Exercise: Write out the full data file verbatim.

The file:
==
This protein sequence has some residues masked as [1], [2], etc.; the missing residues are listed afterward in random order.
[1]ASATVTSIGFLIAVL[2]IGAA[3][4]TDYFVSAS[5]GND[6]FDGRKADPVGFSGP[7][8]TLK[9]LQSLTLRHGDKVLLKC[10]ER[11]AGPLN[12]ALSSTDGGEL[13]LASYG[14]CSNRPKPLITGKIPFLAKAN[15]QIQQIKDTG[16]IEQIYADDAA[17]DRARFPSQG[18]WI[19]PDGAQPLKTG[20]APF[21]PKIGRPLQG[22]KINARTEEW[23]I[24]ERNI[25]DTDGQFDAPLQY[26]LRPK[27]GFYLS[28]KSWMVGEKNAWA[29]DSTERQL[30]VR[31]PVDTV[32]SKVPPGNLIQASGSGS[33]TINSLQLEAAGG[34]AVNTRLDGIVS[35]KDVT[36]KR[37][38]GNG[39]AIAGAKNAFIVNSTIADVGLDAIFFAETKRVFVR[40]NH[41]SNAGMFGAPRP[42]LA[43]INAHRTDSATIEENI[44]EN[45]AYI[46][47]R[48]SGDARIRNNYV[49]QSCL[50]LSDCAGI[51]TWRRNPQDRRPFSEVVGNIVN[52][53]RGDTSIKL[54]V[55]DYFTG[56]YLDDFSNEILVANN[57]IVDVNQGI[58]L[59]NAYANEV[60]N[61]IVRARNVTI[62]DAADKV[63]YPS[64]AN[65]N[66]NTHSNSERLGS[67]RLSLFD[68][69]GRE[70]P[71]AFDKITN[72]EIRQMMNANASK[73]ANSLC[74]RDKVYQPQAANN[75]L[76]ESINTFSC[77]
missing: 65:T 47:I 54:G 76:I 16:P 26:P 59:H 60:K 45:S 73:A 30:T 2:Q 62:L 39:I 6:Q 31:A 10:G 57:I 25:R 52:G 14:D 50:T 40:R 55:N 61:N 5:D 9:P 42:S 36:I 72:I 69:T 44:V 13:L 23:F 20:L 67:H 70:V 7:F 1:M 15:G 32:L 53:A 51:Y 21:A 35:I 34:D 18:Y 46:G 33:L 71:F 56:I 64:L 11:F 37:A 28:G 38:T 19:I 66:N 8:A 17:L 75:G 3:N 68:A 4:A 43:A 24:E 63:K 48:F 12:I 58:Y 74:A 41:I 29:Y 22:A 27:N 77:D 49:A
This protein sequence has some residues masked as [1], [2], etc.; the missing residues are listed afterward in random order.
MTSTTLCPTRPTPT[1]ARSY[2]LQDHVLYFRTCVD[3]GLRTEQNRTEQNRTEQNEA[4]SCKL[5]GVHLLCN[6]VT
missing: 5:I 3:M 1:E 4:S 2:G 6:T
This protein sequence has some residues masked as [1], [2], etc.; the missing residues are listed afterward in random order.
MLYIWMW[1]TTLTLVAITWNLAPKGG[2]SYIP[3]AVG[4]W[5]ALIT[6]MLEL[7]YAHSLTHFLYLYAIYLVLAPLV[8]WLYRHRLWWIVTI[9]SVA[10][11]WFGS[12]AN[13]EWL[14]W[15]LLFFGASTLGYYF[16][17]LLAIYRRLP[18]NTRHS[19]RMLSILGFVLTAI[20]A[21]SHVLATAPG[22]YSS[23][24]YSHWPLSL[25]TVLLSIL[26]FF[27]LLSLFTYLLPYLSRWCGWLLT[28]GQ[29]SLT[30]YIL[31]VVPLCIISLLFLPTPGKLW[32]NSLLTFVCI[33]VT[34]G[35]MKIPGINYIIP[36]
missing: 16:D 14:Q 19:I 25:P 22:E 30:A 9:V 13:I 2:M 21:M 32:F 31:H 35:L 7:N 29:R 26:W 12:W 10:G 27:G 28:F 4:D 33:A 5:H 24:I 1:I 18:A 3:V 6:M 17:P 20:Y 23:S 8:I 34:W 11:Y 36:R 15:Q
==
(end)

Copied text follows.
This protein sequence has some residues masked as [1], [2], etc.; the missing residues are listed afterward in random order.
[1]ASATVTSIGFLIAVL[2]IGAA[3][4]TDYFVSAS[5]GND[6]FDGRKADPVGFSGP[7][8]TLK[9]LQSLTLRHGDKVLLKC[10]ER[11]AGPLN[12]ALSSTDGGEL[13]LASYG[14]CSNRPKPLITGKIPFLAKAN[15]QIQQIKDTG[16]IEQIYADDAA[17]DRARFPSQG[18]WI[19]PDGAQPLKTG[20]APF[21]PKIGRPLQG[22]KINARTEEW[23]I[24]ERNI[25]DTDGQFDAPLQY[26]LRPK[27]GFYLS[28]KSWMVGEKNAWA[29]DSTERQL[30]VR[31]PVDTV[32]SKVPPGNLIQASGSGS[33]TINSLQLEAAGG[34]AVNTRLDGIVS[35]KDVT[36]KR[37][38]GNG[39]AIAGAKNAFIVNSTIADVGLDAIFFAETKRVFVR[40]NH[41]SNAGMFGAPRP[42]LA[43]INAHRTDSATIEENI[44]EN[45]AYI[46][47]R[48]SGDARIRNNYV[49]QSCL[50]LSDCAGI[51]TWRRNPQDRRPFSEVVGNIVN[52][53]RGDTSIKL[54]V[55]DYFTG[56]YLDDFSNEILVANN[57]IVDVNQGI[58]L[59]NAYANEV[60]N[61]IVRARNVTI[62]DAADKV[63]YPS[64]AN[65]N[66]NTHSNSERLGS[67]RLSLFD[68][69]GRE[70]P[71]AFDKITN[72]EIRQMMNANASK[73]ANSLC[74]RDKVYQPQAANN[75]L[76]ESINTFSC[77]
missing: 65:T 47:I 54:G 76:I 16:P 26:P 59:H 60:K 45:S 73:A 30:T 2:Q 62:L 39:I 6:Q 31:A 10:G 57:I 25:R 52:G 14:D 50:T 40:R 55:N 61:N 5:D 9:P 42:S 36:I 72:I 69:T 44:V 13:L 23:F 20:L 67:H 70:V 7:F 1:M 15:G 32:L 53:A 51:Y 21:A 35:I 34:D 18:Y 46:G 33:L 71:F 56:I 64:L 11:F 37:A 28:G 38:T 19:I 66:N 8:A 17:L 75:G 3:N 68:A 4:A 43:A 24:E 63:K 48:F 12:I 58:Y 74:A 41:I 29:Y 22:A 27:N 77:D 49:A
This protein sequence has some residues masked as [1], [2], etc.; the missing residues are listed afterward in random order.
MTSTTLCPTRPTPT[1]ARSY[2]LQDHVLYFRTCVD[3]GLRTEQNRTEQNRTEQNEA[4]SCKL[5]GVHLLCN[6]VT
missing: 5:I 3:M 1:E 4:S 2:G 6:T
This protein sequence has some residues masked as [1], [2], etc.; the missing residues are listed afterward in random order.
MLYIWMW[1]TTLTLVAITWNLAPKGG[2]SYIP[3]AVG[4]W[5]ALIT[6]MLEL[7]YAHSLTHFLYLYAIYLVLAPLV[8]WLYRHRLWWIVTI[9]SVA[10][11]WFGS[12]AN[13]EWL[14]W[15]LLFFGASTLGYYF[16][17]LLAIYRRLP[18]NTRHS[19]RMLSILGFVLTAI[20]A[21]SHVLATAPG[22]YSS[23][24]YSHWPLSL[25]TVLLSIL[26]FF[27]LLSLFTYLLPYLSRWCGWLLT[28]GQ[29]SLT[30]YIL[31]VVPLCIISLLFLPTPGKLW[32]NSLLTFVCI[33]VT[34]G[35]MKIPGINYIIP[36]
missing: 16:D 14:Q 19:I 25:P 22:E 30:A 9:V 13:I 2:M 21:M 32:F 31:H 35:L 7:N 29:R 26:W 12:W 10:G 27:G 28:F 4:D 33:A 5:H 24:I 1:I 18:A 3:V 6:M 17:P 20:Y 23:S 8:I 34:W 11:Y 36:R 15:Q